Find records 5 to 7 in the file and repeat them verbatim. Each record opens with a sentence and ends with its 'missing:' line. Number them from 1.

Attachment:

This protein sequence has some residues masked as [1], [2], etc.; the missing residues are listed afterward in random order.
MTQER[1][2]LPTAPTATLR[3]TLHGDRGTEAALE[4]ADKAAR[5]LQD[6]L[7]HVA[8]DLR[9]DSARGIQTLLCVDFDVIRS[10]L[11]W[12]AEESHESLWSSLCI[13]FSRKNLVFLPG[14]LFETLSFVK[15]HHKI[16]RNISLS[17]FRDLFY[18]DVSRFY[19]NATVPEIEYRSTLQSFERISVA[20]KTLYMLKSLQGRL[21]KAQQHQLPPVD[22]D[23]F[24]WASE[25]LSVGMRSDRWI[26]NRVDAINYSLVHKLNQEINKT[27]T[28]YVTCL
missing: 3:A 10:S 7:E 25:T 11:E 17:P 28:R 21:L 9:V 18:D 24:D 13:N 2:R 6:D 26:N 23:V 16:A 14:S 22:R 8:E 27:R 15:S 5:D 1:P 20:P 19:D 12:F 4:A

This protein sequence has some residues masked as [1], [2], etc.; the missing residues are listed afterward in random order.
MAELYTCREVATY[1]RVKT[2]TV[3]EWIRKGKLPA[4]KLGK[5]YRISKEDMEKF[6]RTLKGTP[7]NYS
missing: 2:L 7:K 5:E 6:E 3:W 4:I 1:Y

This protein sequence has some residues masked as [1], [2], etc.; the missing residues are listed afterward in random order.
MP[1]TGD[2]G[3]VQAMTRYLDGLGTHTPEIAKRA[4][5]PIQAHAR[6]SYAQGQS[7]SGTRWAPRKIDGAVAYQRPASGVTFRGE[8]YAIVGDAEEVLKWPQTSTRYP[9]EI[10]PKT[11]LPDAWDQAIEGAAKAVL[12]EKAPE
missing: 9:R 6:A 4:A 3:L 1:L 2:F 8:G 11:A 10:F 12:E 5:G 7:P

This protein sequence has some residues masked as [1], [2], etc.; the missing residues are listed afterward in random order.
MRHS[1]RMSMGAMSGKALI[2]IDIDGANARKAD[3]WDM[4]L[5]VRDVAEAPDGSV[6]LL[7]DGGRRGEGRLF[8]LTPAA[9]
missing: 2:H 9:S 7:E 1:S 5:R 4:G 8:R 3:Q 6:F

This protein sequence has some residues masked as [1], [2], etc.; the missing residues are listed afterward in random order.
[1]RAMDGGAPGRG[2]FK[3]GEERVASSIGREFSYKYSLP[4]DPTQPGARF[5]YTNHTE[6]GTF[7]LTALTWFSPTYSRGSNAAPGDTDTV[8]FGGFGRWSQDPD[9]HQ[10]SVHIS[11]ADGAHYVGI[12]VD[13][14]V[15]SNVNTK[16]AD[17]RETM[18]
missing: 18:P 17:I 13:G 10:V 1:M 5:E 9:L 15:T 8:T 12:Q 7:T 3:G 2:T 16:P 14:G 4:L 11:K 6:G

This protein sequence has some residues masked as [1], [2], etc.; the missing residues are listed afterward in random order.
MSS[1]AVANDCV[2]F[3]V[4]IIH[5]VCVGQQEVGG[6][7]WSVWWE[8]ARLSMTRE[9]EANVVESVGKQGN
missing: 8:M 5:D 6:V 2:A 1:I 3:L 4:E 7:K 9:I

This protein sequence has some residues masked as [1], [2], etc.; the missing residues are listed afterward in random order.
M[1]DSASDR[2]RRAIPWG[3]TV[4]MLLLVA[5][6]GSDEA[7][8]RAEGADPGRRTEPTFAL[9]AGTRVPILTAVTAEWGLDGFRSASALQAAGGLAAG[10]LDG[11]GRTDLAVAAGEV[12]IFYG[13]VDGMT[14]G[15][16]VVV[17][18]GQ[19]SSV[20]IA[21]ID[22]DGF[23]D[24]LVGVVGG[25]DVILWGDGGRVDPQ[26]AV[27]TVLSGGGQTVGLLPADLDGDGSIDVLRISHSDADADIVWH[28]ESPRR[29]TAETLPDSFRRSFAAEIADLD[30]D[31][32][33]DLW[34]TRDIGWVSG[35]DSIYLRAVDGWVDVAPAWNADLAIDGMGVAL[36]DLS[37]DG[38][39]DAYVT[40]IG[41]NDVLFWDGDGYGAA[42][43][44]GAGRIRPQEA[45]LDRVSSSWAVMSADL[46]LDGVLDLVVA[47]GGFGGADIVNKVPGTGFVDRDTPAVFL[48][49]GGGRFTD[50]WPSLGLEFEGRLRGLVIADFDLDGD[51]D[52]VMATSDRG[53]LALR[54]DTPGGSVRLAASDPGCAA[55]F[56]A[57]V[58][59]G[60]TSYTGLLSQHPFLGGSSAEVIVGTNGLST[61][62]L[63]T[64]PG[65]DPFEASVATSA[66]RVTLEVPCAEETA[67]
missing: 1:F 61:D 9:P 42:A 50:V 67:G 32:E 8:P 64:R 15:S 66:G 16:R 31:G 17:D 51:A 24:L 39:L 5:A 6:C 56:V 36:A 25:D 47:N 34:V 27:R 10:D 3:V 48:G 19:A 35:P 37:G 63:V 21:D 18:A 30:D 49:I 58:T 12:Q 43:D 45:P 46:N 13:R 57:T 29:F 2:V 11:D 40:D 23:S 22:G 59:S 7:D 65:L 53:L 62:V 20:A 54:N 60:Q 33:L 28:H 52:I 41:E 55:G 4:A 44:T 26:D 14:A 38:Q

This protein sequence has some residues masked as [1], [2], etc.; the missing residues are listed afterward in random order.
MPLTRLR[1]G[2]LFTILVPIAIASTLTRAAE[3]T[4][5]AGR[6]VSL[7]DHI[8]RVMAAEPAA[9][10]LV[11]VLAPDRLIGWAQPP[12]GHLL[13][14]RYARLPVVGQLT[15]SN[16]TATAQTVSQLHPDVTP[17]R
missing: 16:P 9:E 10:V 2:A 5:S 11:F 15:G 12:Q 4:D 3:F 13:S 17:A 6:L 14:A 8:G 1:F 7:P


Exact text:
This protein sequence has some residues masked as [1], [2], etc.; the missing residues are listed afterward in random order.
[1]RAMDGGAPGRG[2]FK[3]GEERVASSIGREFSYKYSLP[4]DPTQPGARF[5]YTNHTE[6]GTF[7]LTALTWFSPTYSRGSNAAPGDTDTV[8]FGGFGRWSQDPD[9]HQ[10]SVHIS[11]ADGAHYVGI[12]VD[13][14]V[15]SNVNTK[16]AD[17]RETM[18]
missing: 18:P 17:I 13:G 10:V 1:M 5:E 9:L 15:T 8:T 12:Q 7:T 3:G 2:T 16:P 14:G 4:L 11:K 6:G

This protein sequence has some residues masked as [1], [2], etc.; the missing residues are listed afterward in random order.
MSS[1]AVANDCV[2]F[3]V[4]IIH[5]VCVGQQEVGG[6][7]WSVWWE[8]ARLSMTRE[9]EANVVESVGKQGN
missing: 8:M 5:D 6:V 2:A 1:I 3:L 4:E 7:K 9:I

This protein sequence has some residues masked as [1], [2], etc.; the missing residues are listed afterward in random order.
M[1]DSASDR[2]RRAIPWG[3]TV[4]MLLLVA[5][6]GSDEA[7][8]RAEGADPGRRTEPTFAL[9]AGTRVPILTAVTAEWGLDGFRSASALQAAGGLAAG[10]LDG[11]GRTDLAVAAGEV[12]IFYG[13]VDGMT[14]G[15][16]VVV[17][18]GQ[19]SSV[20]IA[21]ID[22]DGF[23]D[24]LVGVVGG[25]DVILWGDGGRVDPQ[26]AV[27]TVLSGGGQTVGLLPADLDGDGSIDVLRISHSDADADIVWH[28]ESPRR[29]TAETLPDSFRRSFAAEIADLD[30]D[31][32][33]DLW[34]TRDIGWVSG[35]DSIYLRAVDGWVDVAPAWNADLAIDGMGVAL[36]DLS[37]DG[38][39]DAYVT[40]IG[41]NDVLFWDGDGYGAA[42][43][44]GAGRIRPQEA[45]LDRVSSSWAVMSADL[46]LDGVLDLVVA[47]GGFGGADIVNKVPGTGFVDRDTPAVFL[48][49]GGGRFTD[50]WPSLGLEFEGRLRGLVIADFDLDGD[51]D[52]VMATSDRG[53]LALR[54]DTPGGSVRLAASDPGCAA[55]F[56]A[57]V[58][59]G[60]TSYTGLLSQHPFLGGSSAEVIVGTNGLST[61][62]L[63]T[64]PG[65]DPFEASVATSA[66]RVTLEVPCAEETA[67]
missing: 1:F 61:D 9:P 42:A 50:V 67:G 32:E 8:P 64:R 15:S 66:G 16:R 31:G 17:D 51:A 24:L 39:L 5:A 6:C 56:V 36:A 25:D 47:N 34:V 27:R 10:D 3:V 48:G 19:A 35:P 37:G 63:V 21:D 18:A 30:D 49:I 58:T 12:Q 43:D 45:P 46:N 13:R 57:T 29:F 2:V 11:D 40:D 23:S 22:G 59:S 7:D 65:L 53:L 62:V 20:A 54:N 60:Q 33:L 28:H 52:I 41:E 55:G 4:A 44:T 26:D 14:A 38:Q